Finally, a study published in the April 2006 issue of the Journal of Nutrition suggests that green tea catechins may help boost learning ability related to reference and working memory. Japanese researchers studied the effects of green tea extracts on the cognitive learning ability of rats, using a concentration of catechins classified as 63% EGCG, 11 % epicatechin, 6% epigallocatechin, and 6% 'epic ate chin gallate.
Vinpocetine is a derivative of the alkaloid vincamine, found in the periwinkle plant. This unique compound has been dubbed a “cerebral Vasodilator: due to its ability to promote blood flow and metabolism in the brain, thereby enhancing cognitive performance. Moreover, it also has neurological benefits and antioxidant properties and is widely used throughout Europe, Japan, and Mexico (Handler, 2001)
In a study published in the journal Angiology, 20 subjects who were over the age of 60 were given Vinocetine three times a day for two months. At the conclusion of the study, the researchers gauged the subjects’ cerebral blood flow using an ultrasonic Doppler technique and found the blood flow in the carotid artery, which flows to the brain, was favorably impacted, suggesting benefits for brain function. (Miyazaki 1995)
In a double-blind, placebo-controlled study conducted at the University of Graz in Austria, Vincamine was given to 142 participants between 50 and 85 years old twice a day for 12 weeks. At the end of the study period, patients were evaluated using four criteria, including standardized assessment tests and their level of “need for help” from nurses. The results of these analyses indicated that vincaine significantly outperformed the placebo in those with mold for moderate cognitive issues. (Fischhof 1996)
Acetyl- L- Carntitine (ALC) is a transport molecule involved in brain metabolism, including the conversion of long-chain fatty acids into ATP (the building blocks of energy). It assists the production of the vital neurotransmitter acetylcholine. In a double-blind study of 30 ex-alcoholics aged 30 to 60, participants were given two grams of ALC a day for three months. Subsequent tests of their memory, visual spatial capacity, and vocabulary recall showed marked benefits compared with baseline results (Kidd 1999)
Researchers believe that the onset of muddled thinking begins with the development of beta-amyloid plaques in the brain due to oxidative stress that increase with age. To investigate the possible therapeutic impact of ALC on brain health, researchers at the University of Kentucky at Lexington exposed cultures of nerve cells to a beta-amyloid peptide, but one set of cultures was pretreated with ALC. Compared to the controls, the pretreated cultures showed far less free radical debris buy way of protein oxidation, lipid peroxidation, and cell toxicity. (Abdul 2006)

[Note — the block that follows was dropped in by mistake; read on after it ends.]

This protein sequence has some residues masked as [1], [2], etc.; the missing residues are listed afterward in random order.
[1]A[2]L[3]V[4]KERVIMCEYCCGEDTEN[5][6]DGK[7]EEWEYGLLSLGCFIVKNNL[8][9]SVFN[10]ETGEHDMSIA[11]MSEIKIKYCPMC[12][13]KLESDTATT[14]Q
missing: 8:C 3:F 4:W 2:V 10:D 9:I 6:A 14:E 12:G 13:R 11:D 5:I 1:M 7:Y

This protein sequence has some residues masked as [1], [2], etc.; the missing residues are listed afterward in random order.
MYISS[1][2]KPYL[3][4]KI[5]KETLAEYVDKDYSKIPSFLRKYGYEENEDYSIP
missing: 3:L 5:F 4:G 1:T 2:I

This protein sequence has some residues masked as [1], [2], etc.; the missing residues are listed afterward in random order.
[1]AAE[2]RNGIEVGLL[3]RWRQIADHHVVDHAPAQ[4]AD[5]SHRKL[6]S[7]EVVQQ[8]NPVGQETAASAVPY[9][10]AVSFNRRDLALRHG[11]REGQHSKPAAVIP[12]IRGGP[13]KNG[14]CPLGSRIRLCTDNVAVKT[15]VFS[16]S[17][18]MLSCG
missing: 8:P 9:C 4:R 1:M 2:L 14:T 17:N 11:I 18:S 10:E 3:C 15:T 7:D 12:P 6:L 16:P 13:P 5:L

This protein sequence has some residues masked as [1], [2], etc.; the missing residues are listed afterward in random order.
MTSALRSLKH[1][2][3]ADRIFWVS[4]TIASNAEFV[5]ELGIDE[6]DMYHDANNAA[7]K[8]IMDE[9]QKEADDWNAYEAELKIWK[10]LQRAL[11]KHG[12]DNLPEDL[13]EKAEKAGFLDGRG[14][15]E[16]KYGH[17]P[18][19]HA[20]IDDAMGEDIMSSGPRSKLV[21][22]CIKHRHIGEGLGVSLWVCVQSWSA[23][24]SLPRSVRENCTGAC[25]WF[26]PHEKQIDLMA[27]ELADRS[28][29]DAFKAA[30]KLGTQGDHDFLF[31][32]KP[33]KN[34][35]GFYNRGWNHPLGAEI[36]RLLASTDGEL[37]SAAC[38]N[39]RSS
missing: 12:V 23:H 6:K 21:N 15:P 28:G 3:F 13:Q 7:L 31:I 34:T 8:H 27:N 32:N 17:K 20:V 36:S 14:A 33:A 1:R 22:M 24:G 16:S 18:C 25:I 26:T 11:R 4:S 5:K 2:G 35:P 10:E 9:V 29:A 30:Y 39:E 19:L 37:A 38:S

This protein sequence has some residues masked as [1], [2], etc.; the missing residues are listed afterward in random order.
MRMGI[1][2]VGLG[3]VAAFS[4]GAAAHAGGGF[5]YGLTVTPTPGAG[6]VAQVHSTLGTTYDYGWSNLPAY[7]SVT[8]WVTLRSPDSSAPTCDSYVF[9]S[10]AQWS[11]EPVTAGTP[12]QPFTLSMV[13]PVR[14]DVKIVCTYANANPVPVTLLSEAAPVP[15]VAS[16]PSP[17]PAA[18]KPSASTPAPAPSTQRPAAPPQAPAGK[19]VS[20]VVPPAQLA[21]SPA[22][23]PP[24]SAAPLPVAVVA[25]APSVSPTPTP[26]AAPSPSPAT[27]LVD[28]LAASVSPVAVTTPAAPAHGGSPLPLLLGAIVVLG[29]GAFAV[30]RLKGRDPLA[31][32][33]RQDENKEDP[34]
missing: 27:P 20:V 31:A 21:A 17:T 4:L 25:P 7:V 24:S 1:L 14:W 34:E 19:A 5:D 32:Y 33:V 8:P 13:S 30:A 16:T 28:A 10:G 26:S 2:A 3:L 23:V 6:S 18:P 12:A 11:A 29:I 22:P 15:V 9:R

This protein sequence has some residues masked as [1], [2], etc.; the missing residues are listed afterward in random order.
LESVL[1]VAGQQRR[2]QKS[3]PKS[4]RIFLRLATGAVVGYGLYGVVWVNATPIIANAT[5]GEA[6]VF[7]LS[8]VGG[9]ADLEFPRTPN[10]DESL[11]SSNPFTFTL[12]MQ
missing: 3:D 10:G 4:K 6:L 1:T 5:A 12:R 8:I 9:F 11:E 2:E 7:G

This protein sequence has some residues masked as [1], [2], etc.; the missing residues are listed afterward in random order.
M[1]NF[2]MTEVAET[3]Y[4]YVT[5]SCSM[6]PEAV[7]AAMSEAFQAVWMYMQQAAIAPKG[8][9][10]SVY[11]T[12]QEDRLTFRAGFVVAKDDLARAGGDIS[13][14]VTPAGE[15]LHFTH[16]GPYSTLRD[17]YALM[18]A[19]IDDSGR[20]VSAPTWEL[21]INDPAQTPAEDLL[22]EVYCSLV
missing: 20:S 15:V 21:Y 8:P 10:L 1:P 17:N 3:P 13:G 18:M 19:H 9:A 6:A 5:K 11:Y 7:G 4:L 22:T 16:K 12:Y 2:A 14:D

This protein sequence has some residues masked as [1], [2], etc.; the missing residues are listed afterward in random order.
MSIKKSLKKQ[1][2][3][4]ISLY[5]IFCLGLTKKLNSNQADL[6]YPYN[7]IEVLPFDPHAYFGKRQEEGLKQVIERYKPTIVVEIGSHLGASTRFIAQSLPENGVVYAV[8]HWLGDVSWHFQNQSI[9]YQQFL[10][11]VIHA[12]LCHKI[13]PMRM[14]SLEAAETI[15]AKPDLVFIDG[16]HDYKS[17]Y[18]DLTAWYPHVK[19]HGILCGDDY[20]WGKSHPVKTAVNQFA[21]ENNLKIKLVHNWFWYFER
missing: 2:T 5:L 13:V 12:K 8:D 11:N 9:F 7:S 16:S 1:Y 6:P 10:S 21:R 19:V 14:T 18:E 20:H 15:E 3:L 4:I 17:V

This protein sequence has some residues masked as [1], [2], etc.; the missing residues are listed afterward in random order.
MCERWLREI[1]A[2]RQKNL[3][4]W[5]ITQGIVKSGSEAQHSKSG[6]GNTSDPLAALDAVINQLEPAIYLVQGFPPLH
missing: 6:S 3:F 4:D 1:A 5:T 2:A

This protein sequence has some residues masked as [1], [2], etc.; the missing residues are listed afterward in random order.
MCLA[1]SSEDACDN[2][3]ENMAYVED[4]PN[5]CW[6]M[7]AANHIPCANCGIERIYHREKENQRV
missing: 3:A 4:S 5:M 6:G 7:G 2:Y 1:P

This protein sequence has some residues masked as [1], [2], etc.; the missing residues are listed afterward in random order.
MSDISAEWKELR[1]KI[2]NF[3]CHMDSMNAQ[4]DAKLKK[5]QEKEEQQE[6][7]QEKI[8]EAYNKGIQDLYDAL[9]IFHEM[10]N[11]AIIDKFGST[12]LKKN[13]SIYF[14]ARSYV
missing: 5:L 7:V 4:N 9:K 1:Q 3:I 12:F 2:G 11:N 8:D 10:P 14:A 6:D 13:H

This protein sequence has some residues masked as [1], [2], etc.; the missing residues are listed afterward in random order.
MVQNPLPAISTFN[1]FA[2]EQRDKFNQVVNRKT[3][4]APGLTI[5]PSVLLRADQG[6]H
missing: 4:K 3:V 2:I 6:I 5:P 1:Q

L-Tyrosine and Pyroglutamic Acids: Amino acids are vital for the structure an function of cells that comprise proteins. Two that are especially important for brain health are L-tyrosine and pyroglutamic acid. L-tyrosine is found in small amounts in vegetable and animal protein and fermented foods like miso and yogurt. (handler 2001) It is a precursor of the neurotransmitters epinephrine, norepinephrine, and dopamine, hence its significance for healthy cerebral function and mood, And because of its ability to promote adrenaline levels, it can also help the body cope with stress. (Braverman 1987)
Pyroglutamic acid occurs naturally in various fruits, vegetables, dairy products, and meats but it is also abundant in the brain and cerebrospinal fluid. It has been shown to benefit alcohol-related memory problems and age-related memory concerns (Dean 1990). Researchers at the University of Catania, Italy, enrolled 40 subjects aged 60 to 80 up a double-blind, placebo-controlled, randomized study. The subjects underwent a series of test., including word recall, face recognition, and sequence replication, and were then given either pyroglutamic acid (PCA) or a placebo each day for 60 days. When retested at the end of the study period, the test group scored significantly better than it had at baseline, while the controls showed no change. The researchers concluded that PCA benefited cognitive performance, though they were uncertain as to the exact mechanism of action (Gioli 1990)
Choline: The nutrient Choline is a precursor of the key neurotransmitter acetylcholine and a major constituent of the phospholipids that form cell membranes, including those of brain cells. In a study in which healthy males were fed a choline-deficient diet, levels of phosphatidylcholine, an important phospholipid for brain cell membranes, were observed to drop markedly (Zeisel 1991). In another study, researchers in China gathered 22 patients experiencing age –associated cognitive concerns an performed an assessment of their mental state. Cerebrospinal fluid from these people was then analyzed and found to contain drastically lower concentrations of acetylcholine compared with controls (Jia 2004). This suggests that supplements with its precursor, choline, could be beneficial, as it is able to cross the blood-brain barrier.
Gevuina Oil, also, known as Chilean hazel nut that are high in essential fatty acids such as omega 3, 6, 7 and 9. Gevuina oil is the healthiest oil in the world. Gevuina oil contains about 80% of mono-unsaturated fatty acids (40%-55% Omega 9, 20%-27% Omega 7, 6%-15% Omega 6, and 2% Omega 3), Vitamin E (a-tocotrienol), b-carotein, fitoesterols and a number of other amino acids. Gevuina Oil also contains 7-10% of DHA, which is commonly found in marine fish oil which may help maintain healthy membranes cells and brain health. DHA is an important component of brain tissue. DHA is an omega-3 long chain fatty acid that is the primary building block of the brain and retina. The brain is 60% fat, and DHA is the most abundant fatty acid in the brain, comprising 25-35%. DHA also has been associated with optimal memory function, visual acuity, and a positive mental state. It is an integral component of all membranes with electrical activity, including brain and nerve cells.